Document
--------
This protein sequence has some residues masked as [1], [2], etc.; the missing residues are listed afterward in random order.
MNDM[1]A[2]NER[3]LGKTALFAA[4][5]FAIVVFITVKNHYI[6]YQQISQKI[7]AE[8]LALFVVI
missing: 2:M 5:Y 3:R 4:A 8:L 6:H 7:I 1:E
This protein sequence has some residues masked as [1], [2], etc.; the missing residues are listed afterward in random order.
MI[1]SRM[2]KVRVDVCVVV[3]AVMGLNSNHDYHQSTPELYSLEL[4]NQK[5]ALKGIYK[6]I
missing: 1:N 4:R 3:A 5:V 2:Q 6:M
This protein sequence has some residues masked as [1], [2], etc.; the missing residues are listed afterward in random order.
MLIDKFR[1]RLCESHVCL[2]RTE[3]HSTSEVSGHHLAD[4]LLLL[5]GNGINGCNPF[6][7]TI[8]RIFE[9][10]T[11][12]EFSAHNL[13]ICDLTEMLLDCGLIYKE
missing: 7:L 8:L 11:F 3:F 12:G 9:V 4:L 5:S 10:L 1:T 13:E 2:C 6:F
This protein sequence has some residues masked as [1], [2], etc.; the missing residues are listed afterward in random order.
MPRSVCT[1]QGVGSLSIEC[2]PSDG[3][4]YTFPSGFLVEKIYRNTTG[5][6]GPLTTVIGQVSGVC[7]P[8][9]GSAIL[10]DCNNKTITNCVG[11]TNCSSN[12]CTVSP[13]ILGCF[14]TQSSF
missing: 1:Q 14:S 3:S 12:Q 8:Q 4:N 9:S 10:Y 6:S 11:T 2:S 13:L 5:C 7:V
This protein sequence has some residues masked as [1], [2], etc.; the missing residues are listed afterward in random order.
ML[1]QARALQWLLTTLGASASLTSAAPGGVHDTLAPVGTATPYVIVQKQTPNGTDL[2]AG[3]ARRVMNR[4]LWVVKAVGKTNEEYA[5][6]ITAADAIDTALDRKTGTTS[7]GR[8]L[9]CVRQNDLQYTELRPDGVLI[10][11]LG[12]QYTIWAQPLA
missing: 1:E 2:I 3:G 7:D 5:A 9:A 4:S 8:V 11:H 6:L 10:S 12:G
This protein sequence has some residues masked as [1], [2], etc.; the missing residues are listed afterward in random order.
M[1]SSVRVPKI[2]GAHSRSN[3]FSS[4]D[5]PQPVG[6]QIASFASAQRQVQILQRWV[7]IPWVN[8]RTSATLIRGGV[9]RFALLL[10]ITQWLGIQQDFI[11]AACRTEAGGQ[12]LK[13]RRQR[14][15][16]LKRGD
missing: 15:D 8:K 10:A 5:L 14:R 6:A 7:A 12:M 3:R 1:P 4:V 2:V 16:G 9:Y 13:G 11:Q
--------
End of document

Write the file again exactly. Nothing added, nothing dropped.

This protein sequence has some residues masked as [1], [2], etc.; the missing residues are listed afterward in random order.
MNDM[1]A[2]NER[3]LGKTALFAA[4][5]FAIVVFITVKNHYI[6]YQQISQKI[7]AE[8]LALFVVI
missing: 2:M 5:Y 3:R 4:A 8:L 6:H 7:I 1:E
This protein sequence has some residues masked as [1], [2], etc.; the missing residues are listed afterward in random order.
MI[1]SRM[2]KVRVDVCVVV[3]AVMGLNSNHDYHQSTPELYSLEL[4]NQK[5]ALKGIYK[6]I
missing: 1:N 4:R 3:A 5:V 2:Q 6:M
This protein sequence has some residues masked as [1], [2], etc.; the missing residues are listed afterward in random order.
MLIDKFR[1]RLCESHVCL[2]RTE[3]HSTSEVSGHHLAD[4]LLLL[5]GNGINGCNPF[6][7]TI[8]RIFE[9][10]T[11][12]EFSAHNL[13]ICDLTEMLLDCGLIYKE
missing: 7:L 8:L 11:F 3:F 12:G 9:V 4:L 5:S 10:L 1:T 13:E 2:C 6:F
This protein sequence has some residues masked as [1], [2], etc.; the missing residues are listed afterward in random order.
MPRSVCT[1]QGVGSLSIEC[2]PSDG[3][4]YTFPSGFLVEKIYRNTTG[5][6]GPLTTVIGQVSGVC[7]P[8][9]GSAIL[10]DCNNKTITNCVG[11]TNCSSN[12]CTVSP[13]ILGCF[14]TQSSF
missing: 1:Q 14:S 3:S 12:Q 8:Q 4:N 9:S 10:Y 6:S 11:T 2:S 13:L 5:C 7:V
This protein sequence has some residues masked as [1], [2], etc.; the missing residues are listed afterward in random order.
ML[1]QARALQWLLTTLGASASLTSAAPGGVHDTLAPVGTATPYVIVQKQTPNGTDL[2]AG[3]ARRVMNR[4]LWVVKAVGKTNEEYA[5][6]ITAADAIDTALDRKTGTTS[7]GR[8]L[9]CVRQNDLQYTELRPDGVLI[10][11]LG[12]QYTIWAQPLA
missing: 1:E 2:I 3:G 7:D 5:A 9:A 4:S 8:V 11:H 6:L 10:S 12:G
This protein sequence has some residues masked as [1], [2], etc.; the missing residues are listed afterward in random order.
M[1]SSVRVPKI[2]GAHSRSN[3]FSS[4]D[5]PQPVG[6]QIASFASAQRQVQILQRWV[7]IPWVN[8]RTSATLIRGGV[9]RFALLL[10]ITQWLGIQQDFI[11]AACRTEAGGQ[12]LK[13]RRQR[14][15][16]LKRGD
missing: 15:D 8:K 10:A 5:L 14:R 6:A 7:A 12:M 3:R 1:P 4:V 2:V 16:G 9:Y 13:G 11:Q